Premiere Track: We Interviewed the Supremely Talented Nick Leng Ahead of the Release of His New Track ‘Easy’

Nick Leng

South African-born, LA-based artist Nick Leng today released a new song, ‘Easy‘ which appears on his album ‘Spirals’ out on 22 July via SOTA.

Backseat Mafia was lucky enough to speak to Leng about his music.

You were born in South Africa and are now based in L.A. can you tell us a bit about your upbringing in South Africa? Were you born there? Where did you live?

I was born in Johannesburg ! My whole family was born in South Africa and most of the extended family is still there. Lived there for first 9 years of my life then moved to Northern California where was homeschooled until senior year of high school.

Has your music been influenced at all by your upbringing in Africa? If it has, are you able to elaborate on how?

I think my parents and the music that was playing in my home had a big influence on me. I was so young that I don’t think I had much of an opportunity to tap into the music culture there, beyond growing up on some South African folk songs and such.

Do you have any favourite South African musicians that inspired you? And how about other musicians (non South African) that have been an inspiration?

I’m influenced by all types of music, but mostly things that are far away from music that I’m making . For instance there might be some chords or emotion in a classical record that I might insert into something I’m working on. Or perhaps an interesting decision someone might make on a record that I’ll adopt, in my own way, on my own records. Lately I’ve actually been listening to a lot of house music. I’ve been oscillating between that and some Liszt and Ravel.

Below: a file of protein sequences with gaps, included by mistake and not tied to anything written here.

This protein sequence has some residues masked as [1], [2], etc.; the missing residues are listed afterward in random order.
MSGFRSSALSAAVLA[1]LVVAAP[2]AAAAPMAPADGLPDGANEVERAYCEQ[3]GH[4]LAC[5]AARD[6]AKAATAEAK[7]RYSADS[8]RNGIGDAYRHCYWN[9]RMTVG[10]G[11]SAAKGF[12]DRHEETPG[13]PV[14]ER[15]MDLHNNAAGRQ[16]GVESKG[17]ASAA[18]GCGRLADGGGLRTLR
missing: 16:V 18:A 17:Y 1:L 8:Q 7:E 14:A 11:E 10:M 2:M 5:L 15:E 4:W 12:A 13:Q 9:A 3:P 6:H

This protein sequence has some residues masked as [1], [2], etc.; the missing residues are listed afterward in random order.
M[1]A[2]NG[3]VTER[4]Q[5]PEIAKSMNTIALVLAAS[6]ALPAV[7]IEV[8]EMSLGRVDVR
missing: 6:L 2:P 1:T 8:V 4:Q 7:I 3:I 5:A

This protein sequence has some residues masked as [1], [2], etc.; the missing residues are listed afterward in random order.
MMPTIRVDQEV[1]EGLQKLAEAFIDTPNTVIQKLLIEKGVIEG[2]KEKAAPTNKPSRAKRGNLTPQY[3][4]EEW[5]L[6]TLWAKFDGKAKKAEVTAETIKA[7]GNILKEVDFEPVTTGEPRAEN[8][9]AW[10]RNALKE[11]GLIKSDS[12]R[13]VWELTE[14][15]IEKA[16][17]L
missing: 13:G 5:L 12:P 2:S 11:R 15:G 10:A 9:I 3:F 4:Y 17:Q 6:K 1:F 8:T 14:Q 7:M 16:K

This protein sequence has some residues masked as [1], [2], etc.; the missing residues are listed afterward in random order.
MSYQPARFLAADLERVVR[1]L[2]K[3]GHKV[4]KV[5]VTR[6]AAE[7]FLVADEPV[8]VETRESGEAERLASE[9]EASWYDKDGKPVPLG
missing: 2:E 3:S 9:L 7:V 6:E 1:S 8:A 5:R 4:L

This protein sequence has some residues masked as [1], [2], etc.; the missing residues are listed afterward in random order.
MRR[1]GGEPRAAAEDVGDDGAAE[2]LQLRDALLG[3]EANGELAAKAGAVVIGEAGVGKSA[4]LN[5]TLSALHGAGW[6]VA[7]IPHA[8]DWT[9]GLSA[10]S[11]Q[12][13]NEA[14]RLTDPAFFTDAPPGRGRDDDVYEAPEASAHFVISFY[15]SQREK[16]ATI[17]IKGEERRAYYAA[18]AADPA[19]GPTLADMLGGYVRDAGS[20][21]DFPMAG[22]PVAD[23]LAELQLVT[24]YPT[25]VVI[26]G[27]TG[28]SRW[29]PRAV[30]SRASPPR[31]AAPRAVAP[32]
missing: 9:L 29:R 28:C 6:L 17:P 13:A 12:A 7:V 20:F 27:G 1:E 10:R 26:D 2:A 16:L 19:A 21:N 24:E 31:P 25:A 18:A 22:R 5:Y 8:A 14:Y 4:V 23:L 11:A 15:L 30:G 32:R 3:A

Do you still visit South Africa?

Periodically to see family. I’m dying to play shows over there.

You are a classically-trained musician and then at the age of 12 started playing in a band with your dad-how did that come about? Did you insist on being in his band or did he recognise that he had a genius on his hands?

I was obsessed with the piano and keyboard, and my dad was playing with his friends. Playing in his band came about very naturally actually. I have a distinct memory of him teaching me one of the songs from the band and saying I should come on stage and play it with them. When the song started playing, my dad stood by, telling me which chords to play. I fumbled around and got through the set.

I’m grateful for playing with him because it taught me how to use my ears and explore the notes, as well as apply the techniques I was learning from classical piano classes.

Your previous album, ‘Lemons’ was about loss, and I believe that ‘Spirals’ was also written during a difficult period of your life that involved living in a trailer in LA’s Topanga Canyon.

This album took me through so many interesting living situations. The genesis was at the start of the pandemic, living in Northern California with my family. My first move back to LA was this trailer in Topanga. It was a really beautiful chapter. A majority of the time I had no internet or wifi and my music gear was all over the place. This environment allowed me to tune out from the outside world. After Topanga, I moved two more times while working on the album. At that point, most of the songs were already conceived so the next living situations just gave me a new environment to finish the album.